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WATERLOO — Developers planning a $10 million renovation of the Ramada hotel said they were attracted by city’s downtown revitalization efforts.

“There’s a lot of people that have spent a lot of money renovating downtown and rejuvenating it,” said Brian Kern, president and CEO of South Dakota-based Makenda LLC. “You can drive around and you can see it; you can see where you’re headed.

“This is a project that everybody’s going to be proud of,” he added.

Makenda, which Kern said has done more than 50 projects nationwide, is planning to buy the 10-story downtown hotel and renovate it as a dual brand Best Western Plus and Executive Residency, with 99 regular rooms and 69 extended-stay units.

Waterloo City Council members voted 6-0 Monday, with Councilman Steve Schmitt absent, to approve a development agreement rolling out generous incentives to leverage the project.

The agreement includes a $450,000 city grant; 85 percent property tax rebates over the next 20 years; hotel-motel tax rebates for 20 years; and a city commitment to invest between $4.9 million and $9.8 million in improvements to the adjacent Five Sullivan Brothers Convention Center and common areas over the next five years.

Makenda agreed to raise the assessed value of the hotel from $1.6 million to at least $9.5 million through its renovations, which include interior and exterior work, pool improvements and a new restaurant.

“We’ll be able to take that property and completely convert into something that’s really needed downtown,” said Rod Lindquist, Makenda’s vice president of development. “It will take a very tired property and make it brand new.”

Lindquist said closing on the hotel purchase is expected in early November with renovations completed by August next year.

The development incentives generated little discussion at the council meeting.

Residents Forest Dillavou and John Sherbon objected to the amount of public funds going into the project.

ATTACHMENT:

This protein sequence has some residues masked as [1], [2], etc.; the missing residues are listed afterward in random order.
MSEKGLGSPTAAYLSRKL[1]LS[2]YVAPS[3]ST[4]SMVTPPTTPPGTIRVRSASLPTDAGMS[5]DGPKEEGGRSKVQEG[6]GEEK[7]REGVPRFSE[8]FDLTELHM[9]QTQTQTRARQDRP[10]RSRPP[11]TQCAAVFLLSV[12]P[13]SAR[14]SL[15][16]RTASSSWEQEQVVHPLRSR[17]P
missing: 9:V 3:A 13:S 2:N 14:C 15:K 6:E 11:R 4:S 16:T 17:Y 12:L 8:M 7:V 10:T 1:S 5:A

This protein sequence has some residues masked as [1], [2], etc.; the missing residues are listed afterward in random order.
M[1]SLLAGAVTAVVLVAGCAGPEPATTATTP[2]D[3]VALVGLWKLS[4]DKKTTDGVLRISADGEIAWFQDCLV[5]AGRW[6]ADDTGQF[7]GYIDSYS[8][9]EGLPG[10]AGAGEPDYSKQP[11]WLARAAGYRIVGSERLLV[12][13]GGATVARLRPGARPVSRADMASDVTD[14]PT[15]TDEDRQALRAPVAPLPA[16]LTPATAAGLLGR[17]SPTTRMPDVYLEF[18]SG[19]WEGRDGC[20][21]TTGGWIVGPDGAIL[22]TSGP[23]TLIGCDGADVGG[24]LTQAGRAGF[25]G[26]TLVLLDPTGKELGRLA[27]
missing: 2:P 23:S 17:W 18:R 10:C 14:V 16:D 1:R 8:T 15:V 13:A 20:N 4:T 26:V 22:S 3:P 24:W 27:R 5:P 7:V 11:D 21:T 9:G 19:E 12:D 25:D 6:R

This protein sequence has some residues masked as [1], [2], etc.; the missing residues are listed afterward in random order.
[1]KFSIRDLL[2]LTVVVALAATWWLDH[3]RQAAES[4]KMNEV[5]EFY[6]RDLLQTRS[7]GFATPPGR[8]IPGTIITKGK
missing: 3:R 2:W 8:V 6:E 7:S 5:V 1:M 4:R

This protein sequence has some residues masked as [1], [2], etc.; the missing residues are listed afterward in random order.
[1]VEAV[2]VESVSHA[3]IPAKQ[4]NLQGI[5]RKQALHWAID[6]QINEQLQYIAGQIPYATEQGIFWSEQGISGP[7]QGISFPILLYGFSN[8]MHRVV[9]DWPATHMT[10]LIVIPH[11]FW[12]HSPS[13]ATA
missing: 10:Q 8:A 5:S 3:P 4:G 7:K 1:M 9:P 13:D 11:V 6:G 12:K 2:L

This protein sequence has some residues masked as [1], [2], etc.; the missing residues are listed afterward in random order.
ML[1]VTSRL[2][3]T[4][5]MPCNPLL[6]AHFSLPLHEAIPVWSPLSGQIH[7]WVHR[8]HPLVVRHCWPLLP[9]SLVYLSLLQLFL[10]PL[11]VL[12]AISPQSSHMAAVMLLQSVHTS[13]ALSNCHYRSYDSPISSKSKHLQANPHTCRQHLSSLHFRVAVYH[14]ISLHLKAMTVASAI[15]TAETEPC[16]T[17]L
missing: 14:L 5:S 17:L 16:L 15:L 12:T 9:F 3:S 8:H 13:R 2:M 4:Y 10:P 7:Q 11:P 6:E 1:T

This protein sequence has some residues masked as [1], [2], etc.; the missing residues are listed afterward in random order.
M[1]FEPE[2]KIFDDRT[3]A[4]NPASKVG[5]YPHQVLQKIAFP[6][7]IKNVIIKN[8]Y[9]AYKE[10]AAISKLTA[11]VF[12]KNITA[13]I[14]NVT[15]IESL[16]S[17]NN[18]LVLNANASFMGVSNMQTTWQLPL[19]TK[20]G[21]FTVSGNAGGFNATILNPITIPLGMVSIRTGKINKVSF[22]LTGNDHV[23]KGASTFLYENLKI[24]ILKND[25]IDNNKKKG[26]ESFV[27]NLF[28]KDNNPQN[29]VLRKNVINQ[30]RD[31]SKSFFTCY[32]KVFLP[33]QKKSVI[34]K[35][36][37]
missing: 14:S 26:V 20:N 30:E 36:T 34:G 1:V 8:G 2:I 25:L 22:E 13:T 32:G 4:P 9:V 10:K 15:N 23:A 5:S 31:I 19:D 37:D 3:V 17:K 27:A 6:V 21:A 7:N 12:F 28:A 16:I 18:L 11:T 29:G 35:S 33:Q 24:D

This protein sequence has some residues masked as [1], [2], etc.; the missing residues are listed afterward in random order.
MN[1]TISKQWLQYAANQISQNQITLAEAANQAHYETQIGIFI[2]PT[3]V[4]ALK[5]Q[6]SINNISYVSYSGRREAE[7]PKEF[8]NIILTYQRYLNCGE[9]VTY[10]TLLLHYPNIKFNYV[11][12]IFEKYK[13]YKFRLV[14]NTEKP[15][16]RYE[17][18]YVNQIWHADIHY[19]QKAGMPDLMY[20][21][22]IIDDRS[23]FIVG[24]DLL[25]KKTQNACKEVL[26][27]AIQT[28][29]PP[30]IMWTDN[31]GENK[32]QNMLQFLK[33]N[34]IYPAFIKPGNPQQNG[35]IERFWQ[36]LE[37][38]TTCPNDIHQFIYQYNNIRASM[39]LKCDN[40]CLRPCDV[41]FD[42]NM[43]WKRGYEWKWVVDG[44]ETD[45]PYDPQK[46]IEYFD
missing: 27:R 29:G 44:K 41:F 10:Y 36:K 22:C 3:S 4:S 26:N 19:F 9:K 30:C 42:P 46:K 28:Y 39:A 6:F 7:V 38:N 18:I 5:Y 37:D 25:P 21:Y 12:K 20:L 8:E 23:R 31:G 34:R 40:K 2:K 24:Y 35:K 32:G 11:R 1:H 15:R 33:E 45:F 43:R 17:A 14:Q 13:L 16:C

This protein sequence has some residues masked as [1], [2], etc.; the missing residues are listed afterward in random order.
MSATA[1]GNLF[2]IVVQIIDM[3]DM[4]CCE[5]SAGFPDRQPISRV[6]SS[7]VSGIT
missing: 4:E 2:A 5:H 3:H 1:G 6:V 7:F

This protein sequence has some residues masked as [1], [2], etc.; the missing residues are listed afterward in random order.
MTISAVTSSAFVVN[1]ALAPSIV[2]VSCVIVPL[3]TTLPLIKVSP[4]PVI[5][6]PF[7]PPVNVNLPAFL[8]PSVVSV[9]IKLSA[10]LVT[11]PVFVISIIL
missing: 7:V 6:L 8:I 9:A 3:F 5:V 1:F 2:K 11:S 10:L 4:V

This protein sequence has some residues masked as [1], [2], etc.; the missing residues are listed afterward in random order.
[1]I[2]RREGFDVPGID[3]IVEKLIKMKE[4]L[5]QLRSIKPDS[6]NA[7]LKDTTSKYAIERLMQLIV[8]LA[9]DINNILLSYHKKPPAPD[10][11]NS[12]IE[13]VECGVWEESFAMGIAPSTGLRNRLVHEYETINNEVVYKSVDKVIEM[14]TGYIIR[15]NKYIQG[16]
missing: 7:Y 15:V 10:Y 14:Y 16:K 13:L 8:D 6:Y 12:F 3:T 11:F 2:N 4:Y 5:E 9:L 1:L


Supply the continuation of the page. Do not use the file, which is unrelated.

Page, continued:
“I think we’re going to start a precedent that’s going to almost break this city in half,” Sherbon said. “If we can’t make the same deal for everybody we have no business doing it for this one company.”

Dillavou added, “You guys are supposed to be working for the taxpayers of Waterloo, not the businesses or public employees.”

Council members Bruce Jacobs and Margaret Klein both questioned whether Makenda had proof of financing in place, an obvious reference to the city’s previous decision to support Leslie Hospitality’s planned acquisition and renovation of the hotel and convention center.

The Leslie Hospitality deal fell apart last year when the company failed to get financing and ultimately sued the city. That case is still pending in federal court.

Kern said “financing is absolutely not an issue” for Makenda, which is not buying the city-owned convention center.

“On these deals, you’ve got to kiss a lot of frogs. For every one you find you leave 50 behind,” he said. “For many, many, many reasons they’re just not viable. This project we feel has a lot of viability.”

Mayor Quentin Hart said he believed the development agreement protected the city from financial harm should Makenda fail to move forward with renovations.

“If this does not go through will we be out of anything … other than time and egg on the face?” Hart asked.

Chief Financial Officer Michelle Weidner replied, “No, I don’t believe so.”

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